Should they be aiming for the skies, just as Jersey were, was a key question.
The answer was a resounding no.
It would be bad for Island rugby and unnecessarily risky, concluded the power group – including two then chairmen of Premiership clubs and one then chairman of a top Championship club – who all strongly advised Guernsey not to go pro.
That story came to mind this week when, totally out of the blue, the very handy Australian twins Asher and Amanaki Veamatahau disappeared from the island and, with the promise of payment, signed for Peterborough Lions in the Midland Premier League.
Like us journalists do, we researched Peterborough Lions and discovered a few things.
Firstly and currently, Peterborough Lions are not at all good.
They have lost every game this season and most of them by an evening league cricket score.
But, and here is the key, they were much better last year when they played at National Two level, which is one grade higher than Raiders were playing at last season when they were relegated back to London and SE Premier status.
But while Raiders have since bounced back well utilising a progressive wholly amateur model which embraces the best of local talent and overseas scouting, the Lions have had their mane shaved well and truly.
Poor Peterborough lost all their squad and, clearly desperate, are still willing to pay players to play.
An article in the Peterborough Telegraph suggests they feel they have no choice but to do so in what is a very miserable 75th anniversary season.
Peterborough Lions’ chairman Andy Moore, who insists his beloved club will emerge stronger from their current nightmare, which includes the indignity of a points deduction after calling off their Midlands Premier Division trip to Newport, painted a picture of a sport’s structure which is plainly not working.
He told the area newspaper: ‘Our club is suffering from a major shortage of players. Last year playing in National Division Two, it became apparent nearly all of the clubs we were playing relied on a handful of Premiership Academy players.
‘If these players were not available to any club on a Saturday, that club lost.
‘The Championship teams, to be able to compete, have all extended their squads, taking players from the top two National divisions.
‘All these things have a knock-on effect and the three Midland teams that were relegated from National 2 last year, including us, lost all of their players back to the National leagues.
‘One club has had to drop out of the leagues altogether and the other [South Leicester] is stuck with us at the bottom of the league and last week lost 240-0.
‘As a National League side last season, we had to be PAYE registered and provide a pension scheme.’
How much the Veamatahaus can prop up Peterborough going forward remains to be seen, but Raiders are clear that their policy of not paying players is the only way forward.
Yes, they have real ambition, but not the brand that could bankrupt them.
. MURATTI selections. Don’t we football public just love them.
While it is high pressure stuff for the man charged to pick and coach the team, for us journos it is often a bit of fun and sometimes mischief to suggest that this player or that should be lining up against Jersey.
Well, after watching Guernsey FC perform so superbly in edging out Sevenoaks Town at Footes Lane seven days ago, I’d be of a mind to say pick mostly every eligible Green Lion on view with either a fit again Will Fazakerley in the 9 shirt, or one of the two best Priaulx League hit-men, Sam Murray or Kyle Smith.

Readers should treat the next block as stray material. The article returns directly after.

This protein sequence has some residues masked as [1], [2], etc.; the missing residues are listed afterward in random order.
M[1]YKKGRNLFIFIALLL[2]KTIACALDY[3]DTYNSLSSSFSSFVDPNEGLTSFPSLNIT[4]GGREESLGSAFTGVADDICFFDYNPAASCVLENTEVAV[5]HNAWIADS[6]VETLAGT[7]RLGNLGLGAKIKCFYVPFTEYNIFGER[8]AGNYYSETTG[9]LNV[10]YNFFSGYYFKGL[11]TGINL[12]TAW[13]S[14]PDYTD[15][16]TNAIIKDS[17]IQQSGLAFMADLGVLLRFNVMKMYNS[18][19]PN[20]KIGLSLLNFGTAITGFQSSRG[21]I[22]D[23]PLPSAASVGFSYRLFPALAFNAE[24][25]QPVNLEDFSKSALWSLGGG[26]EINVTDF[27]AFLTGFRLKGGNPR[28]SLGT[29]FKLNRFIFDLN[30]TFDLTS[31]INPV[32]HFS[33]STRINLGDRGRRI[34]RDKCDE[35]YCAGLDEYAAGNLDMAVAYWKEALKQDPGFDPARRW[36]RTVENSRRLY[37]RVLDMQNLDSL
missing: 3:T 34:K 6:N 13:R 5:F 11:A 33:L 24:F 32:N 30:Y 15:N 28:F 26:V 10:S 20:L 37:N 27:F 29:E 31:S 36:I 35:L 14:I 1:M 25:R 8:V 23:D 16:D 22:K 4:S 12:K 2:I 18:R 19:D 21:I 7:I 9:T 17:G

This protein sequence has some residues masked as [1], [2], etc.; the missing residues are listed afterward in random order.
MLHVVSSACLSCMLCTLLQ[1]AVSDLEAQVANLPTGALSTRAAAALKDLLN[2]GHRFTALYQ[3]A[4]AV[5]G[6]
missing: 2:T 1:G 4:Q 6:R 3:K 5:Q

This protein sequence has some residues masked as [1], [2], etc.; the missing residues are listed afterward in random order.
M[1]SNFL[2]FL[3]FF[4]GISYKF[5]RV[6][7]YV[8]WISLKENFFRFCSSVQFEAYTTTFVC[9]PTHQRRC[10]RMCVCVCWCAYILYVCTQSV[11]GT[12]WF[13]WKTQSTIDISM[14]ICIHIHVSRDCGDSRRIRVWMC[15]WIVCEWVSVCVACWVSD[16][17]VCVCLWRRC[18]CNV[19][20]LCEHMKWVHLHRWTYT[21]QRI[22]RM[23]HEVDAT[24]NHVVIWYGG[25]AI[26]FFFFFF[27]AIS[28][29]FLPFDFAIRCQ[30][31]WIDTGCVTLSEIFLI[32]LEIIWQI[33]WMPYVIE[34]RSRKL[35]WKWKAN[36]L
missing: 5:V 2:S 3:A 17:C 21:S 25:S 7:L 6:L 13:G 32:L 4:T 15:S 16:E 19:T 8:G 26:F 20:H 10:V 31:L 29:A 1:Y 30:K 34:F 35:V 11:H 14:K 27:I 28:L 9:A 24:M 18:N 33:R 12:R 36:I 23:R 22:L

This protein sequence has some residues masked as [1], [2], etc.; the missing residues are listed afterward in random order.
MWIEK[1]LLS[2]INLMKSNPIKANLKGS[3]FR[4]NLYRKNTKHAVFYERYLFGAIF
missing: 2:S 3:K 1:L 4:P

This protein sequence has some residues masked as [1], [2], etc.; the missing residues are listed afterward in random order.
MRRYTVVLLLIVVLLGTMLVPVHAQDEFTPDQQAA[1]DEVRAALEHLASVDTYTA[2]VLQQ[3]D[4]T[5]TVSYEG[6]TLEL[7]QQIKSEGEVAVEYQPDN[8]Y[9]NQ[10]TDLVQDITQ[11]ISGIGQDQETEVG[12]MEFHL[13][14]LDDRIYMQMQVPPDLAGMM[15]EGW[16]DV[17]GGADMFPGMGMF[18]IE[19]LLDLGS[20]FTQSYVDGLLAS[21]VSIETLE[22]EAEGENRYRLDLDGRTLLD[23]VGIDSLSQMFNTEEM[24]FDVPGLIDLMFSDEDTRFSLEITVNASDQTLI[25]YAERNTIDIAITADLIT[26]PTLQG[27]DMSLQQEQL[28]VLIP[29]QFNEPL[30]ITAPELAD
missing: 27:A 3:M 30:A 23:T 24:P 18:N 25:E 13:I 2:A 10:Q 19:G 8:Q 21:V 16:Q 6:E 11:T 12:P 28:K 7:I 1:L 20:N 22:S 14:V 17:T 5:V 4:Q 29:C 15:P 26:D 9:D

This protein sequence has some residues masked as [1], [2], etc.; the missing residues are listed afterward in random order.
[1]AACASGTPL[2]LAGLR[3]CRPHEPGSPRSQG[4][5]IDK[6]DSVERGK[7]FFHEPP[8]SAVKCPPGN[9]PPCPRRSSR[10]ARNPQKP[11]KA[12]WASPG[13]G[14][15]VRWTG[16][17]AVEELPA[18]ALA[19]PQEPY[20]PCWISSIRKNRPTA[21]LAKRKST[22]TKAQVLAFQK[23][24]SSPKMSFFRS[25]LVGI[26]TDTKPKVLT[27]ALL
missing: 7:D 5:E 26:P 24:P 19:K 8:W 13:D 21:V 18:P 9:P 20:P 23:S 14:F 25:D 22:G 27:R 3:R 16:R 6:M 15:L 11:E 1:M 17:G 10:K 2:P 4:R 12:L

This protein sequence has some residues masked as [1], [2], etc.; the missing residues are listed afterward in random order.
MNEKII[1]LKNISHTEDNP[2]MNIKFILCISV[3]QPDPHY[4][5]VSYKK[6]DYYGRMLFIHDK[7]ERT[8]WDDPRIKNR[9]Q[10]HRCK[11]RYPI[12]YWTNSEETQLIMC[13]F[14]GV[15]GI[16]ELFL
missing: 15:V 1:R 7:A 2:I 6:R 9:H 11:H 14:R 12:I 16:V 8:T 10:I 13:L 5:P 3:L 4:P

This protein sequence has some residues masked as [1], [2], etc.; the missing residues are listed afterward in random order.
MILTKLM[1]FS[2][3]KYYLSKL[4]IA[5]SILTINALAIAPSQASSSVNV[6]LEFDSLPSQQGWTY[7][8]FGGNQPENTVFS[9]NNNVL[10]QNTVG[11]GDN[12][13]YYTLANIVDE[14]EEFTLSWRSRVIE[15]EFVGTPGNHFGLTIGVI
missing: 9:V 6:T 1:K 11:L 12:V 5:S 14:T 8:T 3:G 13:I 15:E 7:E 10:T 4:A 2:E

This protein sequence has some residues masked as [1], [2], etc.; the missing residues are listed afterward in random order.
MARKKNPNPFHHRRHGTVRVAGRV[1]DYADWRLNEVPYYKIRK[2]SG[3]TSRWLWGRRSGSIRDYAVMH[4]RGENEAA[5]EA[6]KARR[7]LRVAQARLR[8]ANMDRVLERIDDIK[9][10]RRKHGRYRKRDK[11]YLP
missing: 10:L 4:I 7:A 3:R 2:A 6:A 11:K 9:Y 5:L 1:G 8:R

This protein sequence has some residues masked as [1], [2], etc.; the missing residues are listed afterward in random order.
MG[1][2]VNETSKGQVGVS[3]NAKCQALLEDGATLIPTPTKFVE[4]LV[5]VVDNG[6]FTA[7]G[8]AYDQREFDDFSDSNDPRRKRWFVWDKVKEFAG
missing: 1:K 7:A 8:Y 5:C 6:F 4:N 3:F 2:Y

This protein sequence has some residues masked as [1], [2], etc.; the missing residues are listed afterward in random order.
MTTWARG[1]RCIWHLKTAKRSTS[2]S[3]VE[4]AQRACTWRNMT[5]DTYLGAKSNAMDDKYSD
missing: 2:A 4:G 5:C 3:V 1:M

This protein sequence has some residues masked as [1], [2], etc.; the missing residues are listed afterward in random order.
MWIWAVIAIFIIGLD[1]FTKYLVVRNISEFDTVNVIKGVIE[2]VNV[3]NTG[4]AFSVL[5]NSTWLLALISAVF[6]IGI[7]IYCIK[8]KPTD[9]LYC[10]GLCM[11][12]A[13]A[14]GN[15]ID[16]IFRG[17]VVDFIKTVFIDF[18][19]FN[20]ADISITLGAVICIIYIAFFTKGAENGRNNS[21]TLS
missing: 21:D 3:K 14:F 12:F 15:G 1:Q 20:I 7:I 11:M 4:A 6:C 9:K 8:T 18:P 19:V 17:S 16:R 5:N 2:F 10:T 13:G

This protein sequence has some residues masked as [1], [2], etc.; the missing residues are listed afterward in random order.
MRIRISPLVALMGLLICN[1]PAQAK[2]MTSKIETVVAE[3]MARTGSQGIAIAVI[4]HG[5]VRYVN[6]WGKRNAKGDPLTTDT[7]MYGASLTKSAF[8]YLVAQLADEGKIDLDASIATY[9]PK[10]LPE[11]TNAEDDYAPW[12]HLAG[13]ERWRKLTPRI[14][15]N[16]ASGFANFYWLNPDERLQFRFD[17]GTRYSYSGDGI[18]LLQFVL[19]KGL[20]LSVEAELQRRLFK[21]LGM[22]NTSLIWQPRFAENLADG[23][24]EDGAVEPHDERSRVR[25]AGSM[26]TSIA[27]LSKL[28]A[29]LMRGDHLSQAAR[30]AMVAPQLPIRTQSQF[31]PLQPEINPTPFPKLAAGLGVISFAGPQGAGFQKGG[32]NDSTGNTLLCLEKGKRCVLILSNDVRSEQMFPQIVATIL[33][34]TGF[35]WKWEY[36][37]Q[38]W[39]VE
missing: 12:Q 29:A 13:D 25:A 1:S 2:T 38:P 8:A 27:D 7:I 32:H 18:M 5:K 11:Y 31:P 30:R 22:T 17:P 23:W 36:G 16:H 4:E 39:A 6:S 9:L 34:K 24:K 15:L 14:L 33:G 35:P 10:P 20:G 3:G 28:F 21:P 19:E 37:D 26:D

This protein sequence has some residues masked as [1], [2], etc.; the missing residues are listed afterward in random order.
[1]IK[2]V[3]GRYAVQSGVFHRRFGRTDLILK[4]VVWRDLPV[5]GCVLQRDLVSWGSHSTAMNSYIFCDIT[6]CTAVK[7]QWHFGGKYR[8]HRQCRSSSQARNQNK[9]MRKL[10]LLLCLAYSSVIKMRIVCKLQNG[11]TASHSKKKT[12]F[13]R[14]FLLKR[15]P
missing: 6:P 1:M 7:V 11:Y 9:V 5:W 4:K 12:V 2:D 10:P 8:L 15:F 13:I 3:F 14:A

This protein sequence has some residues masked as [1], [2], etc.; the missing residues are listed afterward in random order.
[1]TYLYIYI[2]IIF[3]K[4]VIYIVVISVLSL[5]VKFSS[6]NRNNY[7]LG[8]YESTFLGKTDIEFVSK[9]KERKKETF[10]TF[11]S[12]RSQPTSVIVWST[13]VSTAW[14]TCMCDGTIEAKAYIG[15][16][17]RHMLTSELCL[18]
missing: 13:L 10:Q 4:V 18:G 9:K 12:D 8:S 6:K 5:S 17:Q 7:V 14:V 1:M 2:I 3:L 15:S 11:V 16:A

I say mostly every Lion on view, but whether it would be right to pick 16-year-old Alex Scott in a full Muratti is open to very reasonable question.
Given his age and the ferocity of a senior Muratti I would not be so sure, but clearly Scott is a quite brilliant player in the making and when Carlos Canha was forced off so early on last Saturday, he slotted in superbly, displaying technical ability the match of anyone on the field, including Ross Allen.
The GFC team deserve huge credit in this period of transformation, not least because they have the courage to play in such an enterprising, free manner.
That it can adopt such freedoms stems from four key things: 1, the ability to call upon an outstanding goalkeeper in Cal Stanton; 2, the very capable filling of the previously problematical left-back slot; 3, Jamie Dodd’s enduring battling leadership and; 4, the return of Ross Allen.
‘Rosco’ may have lost his zip, but in his new, deeper role, he still oozes class the likes of which any team in the Isthmian League would wish to field.
Also, it is key that Allen has returned to a Guernsey FC that now has three forward players on his mental wavelength – Canha, Charlton Gauvain and young Scott.
As a result GFC can build attacks with more security and precision in the final third where, the previous two seasons, the last delivery was often found wanting and often led to a turnover and counter.
. DID playing their FA Inter-League Cup second-round clash on a Track mudbath ultimately cost Charlie Pinsard’s league representative side last weekend?
From all I have heard by those present, the Priaulx League XI played some superb football to take an early 2-0 lead and perhaps add to it, but once another dump of rain made the ground too heavy for a passing game, Dorset had a way back in and took it.
. SYLVANS have a new president in Adrian Brown as of last Wednesday.
He replaces Nigel Gallienne, who has done a terrific job this past decade at the club, seven years of which he served in the top role.
As the departing man observed this week, it wears you down over time and the club needed a new injection from the top.
True, but how much the efforts of Gallienne and the likes of Kevin Melrose and Paddy Breton have contributed to a terrific club should never be under-estimated.